Touristelocity

        Got up in time for the ridiculously early 10:00 breakfast in my hostel and managed to put hot cocoa mix on my corn flakes, thinking it was some exotic kind of cereal topping. American has managed to find my bag, so I can make it through the summer without having to stick to the same outfit. Met 2 cool people at breakfast: an Australian actor and someone from South Africa looking for a tech job. The actorís waiting for a show to open up and the tech guy is waiting a bar, which probably isnít the best of signs for my job hunting prospects.
        For my first full day in London, I was a tourist. Iíve figured out how to use the underground, so I started off at the Tower of London. It looked like a less-than-enjoyable place to be, but the Haagen-Dazs within a few hundred feet of where bodies used to be pulled in from the River Thames definitely offset the ferocity.         Crossed some bridge, wondered around for the better part of an hour, took some pictures of the tiny little smart cars, and then found the Globe Theater. Apparently the reconstructionís so accurate that they didnít even use nailsÖ exciting, huh? I didnít go in because it shared the London Towerís problem of wanting much of my money for entrance, but walking a few more blocks and photographing the unstable-looking Millennium Bridge did allow me to find the Tate Museum. This place was sweet: modern art almost makes a little sense to me now. Strangest display? Probably the simulation of a pharmacy. It took up an entire room with meticulously arranged drugs and other standard pharmacy fare, but in the middle was one of those florescent light insect-o-cutors with 4 combs of honey surrounding it. The info box said the artist felt that the way people were feeling about drugs was exactly how he wanted them to feel about art: as if it has the power to create some kind of immortality. I wouldnít go that far, but there were definitely a significant number of pieces that rose above the scribble-is-genius type of modern art.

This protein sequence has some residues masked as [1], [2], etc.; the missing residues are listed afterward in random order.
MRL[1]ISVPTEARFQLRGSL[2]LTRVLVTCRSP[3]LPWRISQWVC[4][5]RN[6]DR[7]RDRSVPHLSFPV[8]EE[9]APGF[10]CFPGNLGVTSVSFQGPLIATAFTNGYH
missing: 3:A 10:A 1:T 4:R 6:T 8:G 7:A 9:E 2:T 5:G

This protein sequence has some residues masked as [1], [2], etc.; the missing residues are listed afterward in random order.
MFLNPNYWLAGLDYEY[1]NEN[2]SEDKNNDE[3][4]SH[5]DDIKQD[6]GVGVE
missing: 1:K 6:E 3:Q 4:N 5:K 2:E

After the Tate, I walked around to groovy little shops and other tourist jazz along the river. Saw the London Eye, whose name should not deceive you: it is a big Ferris wheel and nothing more. Ended my tourism of the day by seeing Big Benís tower: Big Ben is actually the bell atop the tower.
        I normally fall asleep randomly, but this jet lag is an exceptionally strange animal. I was so exhausted at the Tate that I had to sit down and doze off for a few minutes. Slept again on the underground as I was coming back to the hostel; either the subway was going really slow or I slept past my stop and then all the way around the route again, because I felt really rested when I got to my station. Now Iím ready to pass out again, which makes absolutely no sense with the time here being 10:00 and Wilkes-Barre at 5 pm. Permanent jet lag probably isnít going to help me get a jobÖ
        A way in which people everywhere are most definitely not the same: the concept of spicy. My Indian dinner was absurdly hot, even in the dish that was supposedly just ďmedium spicy.Ē Everything on my plate made Tabasco taste like water.
       Success story of the day: finding wireless internet. No more using strange coin-operated computers to get online; now, I just have to walk double-digit blocks:)
       In my first full day, Londonís interesting but tiring. Didnít find a job, have yet to learn the meaning of life, and still spend a lot of time sitting here missing everybody, but I did learn how to use the underground, see some sights, and learn a new meaning of spicy.

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